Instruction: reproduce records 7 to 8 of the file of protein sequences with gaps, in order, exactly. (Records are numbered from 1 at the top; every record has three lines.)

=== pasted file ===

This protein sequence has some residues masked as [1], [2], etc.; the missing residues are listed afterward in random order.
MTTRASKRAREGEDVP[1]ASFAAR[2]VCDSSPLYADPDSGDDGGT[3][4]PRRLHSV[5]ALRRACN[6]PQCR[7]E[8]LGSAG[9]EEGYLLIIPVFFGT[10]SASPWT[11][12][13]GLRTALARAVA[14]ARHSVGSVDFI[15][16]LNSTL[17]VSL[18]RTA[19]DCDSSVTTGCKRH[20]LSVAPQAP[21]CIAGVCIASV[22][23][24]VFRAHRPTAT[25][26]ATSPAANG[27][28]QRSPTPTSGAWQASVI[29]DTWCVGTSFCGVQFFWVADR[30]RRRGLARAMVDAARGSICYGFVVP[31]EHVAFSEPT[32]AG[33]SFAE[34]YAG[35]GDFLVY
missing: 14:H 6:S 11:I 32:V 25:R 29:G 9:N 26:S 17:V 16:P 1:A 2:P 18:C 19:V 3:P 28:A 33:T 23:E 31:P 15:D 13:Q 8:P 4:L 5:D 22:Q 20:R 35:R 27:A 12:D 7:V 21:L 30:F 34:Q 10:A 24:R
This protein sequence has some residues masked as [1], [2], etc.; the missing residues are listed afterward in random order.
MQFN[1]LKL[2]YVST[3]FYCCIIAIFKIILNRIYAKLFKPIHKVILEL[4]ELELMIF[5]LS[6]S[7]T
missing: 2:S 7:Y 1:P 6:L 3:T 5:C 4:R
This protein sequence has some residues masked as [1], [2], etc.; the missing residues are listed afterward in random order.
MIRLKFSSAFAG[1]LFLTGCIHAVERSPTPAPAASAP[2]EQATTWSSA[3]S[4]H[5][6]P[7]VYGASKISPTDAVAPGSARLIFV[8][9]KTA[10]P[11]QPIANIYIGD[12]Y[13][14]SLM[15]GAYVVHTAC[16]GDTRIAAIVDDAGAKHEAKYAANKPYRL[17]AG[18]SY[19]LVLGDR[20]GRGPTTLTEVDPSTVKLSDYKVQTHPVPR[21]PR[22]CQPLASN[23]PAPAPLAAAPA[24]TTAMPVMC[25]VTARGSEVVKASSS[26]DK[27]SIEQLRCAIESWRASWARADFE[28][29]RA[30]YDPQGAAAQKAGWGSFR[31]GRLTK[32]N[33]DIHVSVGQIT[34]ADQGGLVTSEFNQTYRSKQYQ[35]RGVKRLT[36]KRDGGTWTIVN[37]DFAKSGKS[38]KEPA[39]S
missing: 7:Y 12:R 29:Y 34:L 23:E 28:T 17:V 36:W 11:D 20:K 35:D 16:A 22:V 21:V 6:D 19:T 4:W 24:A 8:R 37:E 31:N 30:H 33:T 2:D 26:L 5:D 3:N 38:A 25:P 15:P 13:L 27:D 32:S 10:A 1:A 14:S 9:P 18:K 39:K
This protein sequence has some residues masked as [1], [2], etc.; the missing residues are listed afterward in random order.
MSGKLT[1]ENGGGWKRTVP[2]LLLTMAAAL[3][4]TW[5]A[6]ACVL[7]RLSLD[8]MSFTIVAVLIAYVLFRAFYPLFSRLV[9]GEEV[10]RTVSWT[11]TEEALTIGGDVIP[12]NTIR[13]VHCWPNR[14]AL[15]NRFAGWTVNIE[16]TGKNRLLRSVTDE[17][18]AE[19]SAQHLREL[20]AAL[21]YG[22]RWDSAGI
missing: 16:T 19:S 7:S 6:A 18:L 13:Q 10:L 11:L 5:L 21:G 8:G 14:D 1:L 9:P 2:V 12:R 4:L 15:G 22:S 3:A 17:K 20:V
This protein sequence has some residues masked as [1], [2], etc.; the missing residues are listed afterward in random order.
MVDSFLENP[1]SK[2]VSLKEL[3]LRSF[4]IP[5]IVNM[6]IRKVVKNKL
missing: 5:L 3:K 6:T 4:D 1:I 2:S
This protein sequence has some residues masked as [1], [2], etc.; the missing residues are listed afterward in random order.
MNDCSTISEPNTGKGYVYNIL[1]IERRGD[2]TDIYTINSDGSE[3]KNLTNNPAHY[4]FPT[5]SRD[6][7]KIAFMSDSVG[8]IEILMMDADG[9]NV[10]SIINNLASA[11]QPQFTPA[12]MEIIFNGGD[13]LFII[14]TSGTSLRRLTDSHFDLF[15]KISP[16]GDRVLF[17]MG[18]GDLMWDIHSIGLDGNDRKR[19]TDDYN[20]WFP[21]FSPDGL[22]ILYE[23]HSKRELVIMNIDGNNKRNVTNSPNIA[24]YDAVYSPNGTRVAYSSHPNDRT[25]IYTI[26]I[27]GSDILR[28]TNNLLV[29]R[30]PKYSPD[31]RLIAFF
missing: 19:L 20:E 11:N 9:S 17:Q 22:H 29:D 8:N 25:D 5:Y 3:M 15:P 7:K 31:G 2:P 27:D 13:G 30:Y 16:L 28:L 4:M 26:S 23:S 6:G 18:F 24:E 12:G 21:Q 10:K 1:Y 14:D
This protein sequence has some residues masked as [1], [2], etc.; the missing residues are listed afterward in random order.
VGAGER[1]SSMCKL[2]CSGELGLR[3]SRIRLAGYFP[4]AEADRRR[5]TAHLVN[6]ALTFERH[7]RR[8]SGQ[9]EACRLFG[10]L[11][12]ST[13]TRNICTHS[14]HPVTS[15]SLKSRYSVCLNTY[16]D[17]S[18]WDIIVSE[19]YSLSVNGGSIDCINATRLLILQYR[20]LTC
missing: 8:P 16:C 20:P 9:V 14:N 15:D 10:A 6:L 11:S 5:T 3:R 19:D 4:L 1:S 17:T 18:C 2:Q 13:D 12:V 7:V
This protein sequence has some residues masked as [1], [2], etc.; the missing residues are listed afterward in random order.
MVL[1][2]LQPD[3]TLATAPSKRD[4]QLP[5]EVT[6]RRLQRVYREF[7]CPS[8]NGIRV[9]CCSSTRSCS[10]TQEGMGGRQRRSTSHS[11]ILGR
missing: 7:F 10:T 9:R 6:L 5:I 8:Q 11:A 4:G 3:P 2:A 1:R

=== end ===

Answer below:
This protein sequence has some residues masked as [1], [2], etc.; the missing residues are listed afterward in random order.
VGAGER[1]SSMCKL[2]CSGELGLR[3]SRIRLAGYFP[4]AEADRRR[5]TAHLVN[6]ALTFERH[7]RR[8]SGQ[9]EACRLFG[10]L[11][12]ST[13]TRNICTHS[14]HPVTS[15]SLKSRYSVCLNTY[16]D[17]S[18]WDIIVSE[19]YSLSVNGGSIDCINATRLLILQYR[20]LTC
missing: 8:P 16:C 20:P 9:V 14:N 15:D 10:A 6:L 11:S 5:T 3:R 19:D 4:L 1:S 17:T 18:C 2:Q 13:D 12:V 7:V
This protein sequence has some residues masked as [1], [2], etc.; the missing residues are listed afterward in random order.
MVL[1][2]LQPD[3]TLATAPSKRD[4]QLP[5]EVT[6]RRLQRVYREF[7]CPS[8]NGIRV[9]CCSSTRSCS[10]TQEGMGGRQRRSTSHS[11]ILGR
missing: 7:F 10:T 9:R 6:L 5:I 8:Q 11:A 4:G 3:P 2:A 1:R